Hey! Here’s an idea: let’s skip the intro, we all know the story… so instead of banging on about Joy Division, Blue Monday and acrimonious bust-ups let’s just crack on, eh? Let’s keep is simple: is New Order’s 9th album worth buying?
‘Restless’ is an odd choice for lead single and opening track of Music Complete. A real grower over repeated listens, yet not quite weighty enough for such focus. It’s almost acting as a buffer against hopes getting too high. Jangly guitars give this the feeling of an Electronic song. For a song called ‘Restless’ Barney’s vocals are the most lethargic that they appear on the whole album.
‘Singularity’ is where the band necks the espresso and gets down to business, with menacing bass and nervy, back alley drums. Fireworks of crunching electro burst against a vertical barricade of rhythm. A bruising, pugilistic street-fighting song that’s tough as anything in their back catalogue.
‘Plastic’ sounds freshly arrived from the 80s. With such a pounding from the low end, the song sounds as if it’s playing at a party three doors down. Barney’s vocals being low in the mix and breathy backing vocals add to the atmospheric. Airtight and skintight.
‘Tutti Frutti’ (yes, really) continues with an acid drenched tribute to Technique, with similar vocal samples as ‘Fine Time’. It’s sweat soaked and filthy as fuck. What’s clear is that Barney has clearly not lost the uncanny knack of writing an earworm-ing chorus. Here he’s verbally sparring with La Roux in a frothy back-and-forth that just keeps on giving until we’re left with the gravelly Italian robo-soul utterance of the title. Damn it, could be the best track on the album…
‘People On The High Line’ changes gear with cheeky wah-wah and slap bass (really?) that make things seem a little more like ABC. But instead of Martin Fry in a gold suit, we get classic acid house keys. Peaking on a plateau of pleasure this is a slice of pure New Order joy.
‘Stray Dog’ starts with what I am damned sure is the same howling dog sample from Kavinsky’s ‘Night Call’, popularised by the movie Drive. It has the same dusky sound but instead adopts a lilt close to ‘Morning To Night And Day’. Then the surprise. It’s Iggy Pop on vocals. But singing he ain’t, instead he’s doing a husky spoken word piece on love. It’s rather majestic and spellbinding. Iggy now sounds like a man who’s lived the live of Iggy Pop. In short, New Order have taken on synth-wave and shown them how to do it properly. With Iggy-fucking-Pop.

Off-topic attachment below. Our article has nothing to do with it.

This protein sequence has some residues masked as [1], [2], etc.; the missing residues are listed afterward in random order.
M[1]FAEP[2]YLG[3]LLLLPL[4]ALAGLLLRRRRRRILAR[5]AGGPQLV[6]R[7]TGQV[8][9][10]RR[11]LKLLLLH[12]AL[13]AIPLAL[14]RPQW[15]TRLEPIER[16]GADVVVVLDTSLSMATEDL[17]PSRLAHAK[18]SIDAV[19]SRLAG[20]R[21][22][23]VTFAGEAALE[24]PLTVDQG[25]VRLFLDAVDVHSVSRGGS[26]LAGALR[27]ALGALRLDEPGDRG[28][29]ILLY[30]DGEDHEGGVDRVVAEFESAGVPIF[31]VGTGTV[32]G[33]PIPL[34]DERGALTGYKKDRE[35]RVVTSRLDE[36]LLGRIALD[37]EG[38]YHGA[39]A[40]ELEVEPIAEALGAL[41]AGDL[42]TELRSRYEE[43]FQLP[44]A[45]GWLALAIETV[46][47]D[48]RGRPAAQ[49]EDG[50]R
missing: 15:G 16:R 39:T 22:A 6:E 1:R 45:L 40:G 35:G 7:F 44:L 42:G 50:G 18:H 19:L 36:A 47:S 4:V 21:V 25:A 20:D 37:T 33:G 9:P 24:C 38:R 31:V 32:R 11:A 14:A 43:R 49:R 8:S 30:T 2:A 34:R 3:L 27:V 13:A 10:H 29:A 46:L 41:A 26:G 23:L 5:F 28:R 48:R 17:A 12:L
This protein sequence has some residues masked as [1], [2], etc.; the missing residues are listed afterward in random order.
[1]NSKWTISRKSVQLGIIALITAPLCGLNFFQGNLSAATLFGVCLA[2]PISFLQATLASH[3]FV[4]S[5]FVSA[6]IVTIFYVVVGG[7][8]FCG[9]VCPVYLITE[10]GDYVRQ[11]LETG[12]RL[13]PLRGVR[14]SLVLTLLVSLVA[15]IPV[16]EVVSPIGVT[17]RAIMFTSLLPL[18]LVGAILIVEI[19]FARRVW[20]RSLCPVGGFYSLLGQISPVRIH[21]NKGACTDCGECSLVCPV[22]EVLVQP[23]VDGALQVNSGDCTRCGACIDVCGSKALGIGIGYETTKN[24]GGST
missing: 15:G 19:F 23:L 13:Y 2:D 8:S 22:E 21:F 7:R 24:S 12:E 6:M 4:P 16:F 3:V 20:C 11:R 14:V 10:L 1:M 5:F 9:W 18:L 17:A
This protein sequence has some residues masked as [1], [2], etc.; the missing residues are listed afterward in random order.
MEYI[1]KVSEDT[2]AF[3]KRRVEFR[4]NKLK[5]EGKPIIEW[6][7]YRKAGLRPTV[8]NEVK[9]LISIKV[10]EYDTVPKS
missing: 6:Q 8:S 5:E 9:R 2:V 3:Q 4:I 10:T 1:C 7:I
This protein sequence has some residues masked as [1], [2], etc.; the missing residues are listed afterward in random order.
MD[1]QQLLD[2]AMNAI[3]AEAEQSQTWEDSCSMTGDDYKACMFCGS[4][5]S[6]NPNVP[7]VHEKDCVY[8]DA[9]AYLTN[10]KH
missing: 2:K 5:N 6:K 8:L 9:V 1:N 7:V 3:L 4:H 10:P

The second half can’t quite keep up the momentum, with the nagging sensation of being back in the days of Lost Sirens.
‘Academic’ closely replicates the dying summer days of ‘Waiting For The Sirens Call’; blissful bass and a languid melody that bursts into splendour. The promise of adventure lurks.
‘Nothing But A Fool’ is pleasant and offers the image of what Republic may have sounded like, if it wasn’t shite. The problem is the song is far too anaemic to justify an 8 minute running time.
The bustling, blaring ‘Unlearn This Hatred’ heats up the tempo again.
‘The Game’, with its lack of concentration scurries from one instrument to another then plays about with glitchy vocal effects.
‘Superheated’ teases with ‘Atmosphere’ drums before the reality kicks in. There is a glorious panoramic quality to this song, assisted by the vocals of The Killers’ Brandon Flowers. New Order are trotting off into the sunset but this time, the final doesn’t look as final as previous years… ‘Now that it’s over…’ Brandon sings… Not this time…
Music Complete is simply relentless from ‘Plastic’ through to ‘Stray Dog’. Five bucket of ice-cold water to the face. It’s honed, fighting fit and lethal. The second half is relaxed but enjoyable, a band unencumbered by their heritage.
A band past its best and going through the motions? No fear…